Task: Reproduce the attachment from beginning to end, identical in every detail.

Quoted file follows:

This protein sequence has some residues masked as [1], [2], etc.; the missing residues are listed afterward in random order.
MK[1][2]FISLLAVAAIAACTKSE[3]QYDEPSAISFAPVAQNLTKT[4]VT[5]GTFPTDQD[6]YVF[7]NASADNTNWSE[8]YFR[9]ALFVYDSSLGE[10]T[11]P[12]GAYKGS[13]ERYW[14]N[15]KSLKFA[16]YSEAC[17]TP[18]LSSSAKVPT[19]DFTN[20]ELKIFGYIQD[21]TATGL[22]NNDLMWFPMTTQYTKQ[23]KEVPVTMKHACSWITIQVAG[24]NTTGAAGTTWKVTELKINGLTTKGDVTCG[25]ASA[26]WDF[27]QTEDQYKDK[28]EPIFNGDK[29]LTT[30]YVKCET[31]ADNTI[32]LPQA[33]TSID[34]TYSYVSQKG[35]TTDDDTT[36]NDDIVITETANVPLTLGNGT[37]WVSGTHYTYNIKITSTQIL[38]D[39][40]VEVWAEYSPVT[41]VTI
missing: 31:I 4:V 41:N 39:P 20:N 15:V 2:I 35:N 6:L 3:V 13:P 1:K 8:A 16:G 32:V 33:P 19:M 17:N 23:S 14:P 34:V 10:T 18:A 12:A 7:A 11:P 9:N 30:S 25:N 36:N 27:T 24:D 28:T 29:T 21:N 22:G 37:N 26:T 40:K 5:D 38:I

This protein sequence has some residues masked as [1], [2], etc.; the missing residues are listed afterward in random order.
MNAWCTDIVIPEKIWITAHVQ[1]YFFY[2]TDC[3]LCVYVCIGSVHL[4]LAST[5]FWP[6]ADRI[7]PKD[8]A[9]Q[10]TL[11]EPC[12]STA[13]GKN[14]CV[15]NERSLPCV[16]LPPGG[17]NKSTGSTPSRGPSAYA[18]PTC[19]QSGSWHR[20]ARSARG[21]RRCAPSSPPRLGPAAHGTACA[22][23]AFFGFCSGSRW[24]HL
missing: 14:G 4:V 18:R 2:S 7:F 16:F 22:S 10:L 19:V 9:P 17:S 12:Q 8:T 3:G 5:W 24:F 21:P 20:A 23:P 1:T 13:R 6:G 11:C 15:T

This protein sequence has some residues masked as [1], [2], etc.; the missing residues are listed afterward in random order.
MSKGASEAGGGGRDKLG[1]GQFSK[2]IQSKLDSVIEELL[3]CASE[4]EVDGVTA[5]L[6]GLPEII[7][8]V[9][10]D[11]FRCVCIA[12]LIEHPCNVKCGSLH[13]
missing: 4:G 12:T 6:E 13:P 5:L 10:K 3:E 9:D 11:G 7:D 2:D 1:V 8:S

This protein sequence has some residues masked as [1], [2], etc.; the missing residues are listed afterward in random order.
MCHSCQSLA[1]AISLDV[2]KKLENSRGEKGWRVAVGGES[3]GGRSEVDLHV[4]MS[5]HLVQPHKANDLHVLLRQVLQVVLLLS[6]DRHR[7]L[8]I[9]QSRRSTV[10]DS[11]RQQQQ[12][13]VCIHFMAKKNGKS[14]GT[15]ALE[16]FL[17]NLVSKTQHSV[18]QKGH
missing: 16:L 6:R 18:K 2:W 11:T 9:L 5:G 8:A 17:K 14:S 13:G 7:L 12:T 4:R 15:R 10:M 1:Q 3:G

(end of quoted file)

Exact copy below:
This protein sequence has some residues masked as [1], [2], etc.; the missing residues are listed afterward in random order.
MK[1][2]FISLLAVAAIAACTKSE[3]QYDEPSAISFAPVAQNLTKT[4]VT[5]GTFPTDQD[6]YVF[7]NASADNTNWSE[8]YFR[9]ALFVYDSSLGE[10]T[11]P[12]GAYKGS[13]ERYW[14]N[15]KSLKFA[16]YSEAC[17]TP[18]LSSSAKVPT[19]DFTN[20]ELKIFGYIQD[21]TATGL[22]NNDLMWFPMTTQYTKQ[23]KEVPVTMKHACSWITIQVAG[24]NTTGAAGTTWKVTELKINGLTTKGDVTCG[25]ASA[26]WDF[27]QTEDQYKDK[28]EPIFNGDK[29]LTT[30]YVKCET[31]ADNTI[32]LPQA[33]TSID[34]TYSYVSQKG[35]TTDDDTT[36]NDDIVITETANVPLTLGNGT[37]WVSGTHYTYNIKITSTQIL[38]D[39][40]VEVWAEYSPVT[41]VTI
missing: 31:I 4:V 41:N 39:P 20:N 15:V 2:I 35:N 6:L 3:V 13:P 1:K 8:A 16:G 32:V 33:P 19:M 17:N 23:S 14:P 34:V 10:T 18:A 12:A 7:A 11:P 9:N 30:S 25:N 36:N 27:T 24:D 28:T 29:T 21:N 22:G 37:N 26:T 40:K 5:D 38:I

This protein sequence has some residues masked as [1], [2], etc.; the missing residues are listed afterward in random order.
MNAWCTDIVIPEKIWITAHVQ[1]YFFY[2]TDC[3]LCVYVCIGSVHL[4]LAST[5]FWP[6]ADRI[7]PKD[8]A[9]Q[10]TL[11]EPC[12]STA[13]GKN[14]CV[15]NERSLPCV[16]LPPGG[17]NKSTGSTPSRGPSAYA[18]PTC[19]QSGSWHR[20]ARSARG[21]RRCAPSSPPRLGPAAHGTACA[22][23]AFFGFCSGSRW[24]HL
missing: 14:G 4:V 18:R 2:S 7:F 16:F 22:S 10:L 19:V 9:P 17:S 12:Q 8:T 3:G 5:W 24:F 21:P 20:A 23:P 1:T 13:R 6:G 11:C 15:T

This protein sequence has some residues masked as [1], [2], etc.; the missing residues are listed afterward in random order.
MSKGASEAGGGGRDKLG[1]GQFSK[2]IQSKLDSVIEELL[3]CASE[4]EVDGVTA[5]L[6]GLPEII[7][8]V[9][10]D[11]FRCVCIA[12]LIEHPCNVKCGSLH[13]
missing: 4:G 12:T 6:E 13:P 5:L 10:K 3:E 9:D 11:G 7:D 2:D 1:V 8:S

This protein sequence has some residues masked as [1], [2], etc.; the missing residues are listed afterward in random order.
MCHSCQSLA[1]AISLDV[2]KKLENSRGEKGWRVAVGGES[3]GGRSEVDLHV[4]MS[5]HLVQPHKANDLHVLLRQVLQVVLLLS[6]DRHR[7]L[8]I[9]QSRRSTV[10]DS[11]RQQQQ[12][13]VCIHFMAKKNGKS[14]GT[15]ALE[16]FL[17]NLVSKTQHSV[18]QKGH
missing: 16:L 6:R 18:K 2:W 11:T 9:L 5:G 8:A 17:K 14:S 13:G 7:L 12:T 4:R 15:R 10:M 1:Q 3:G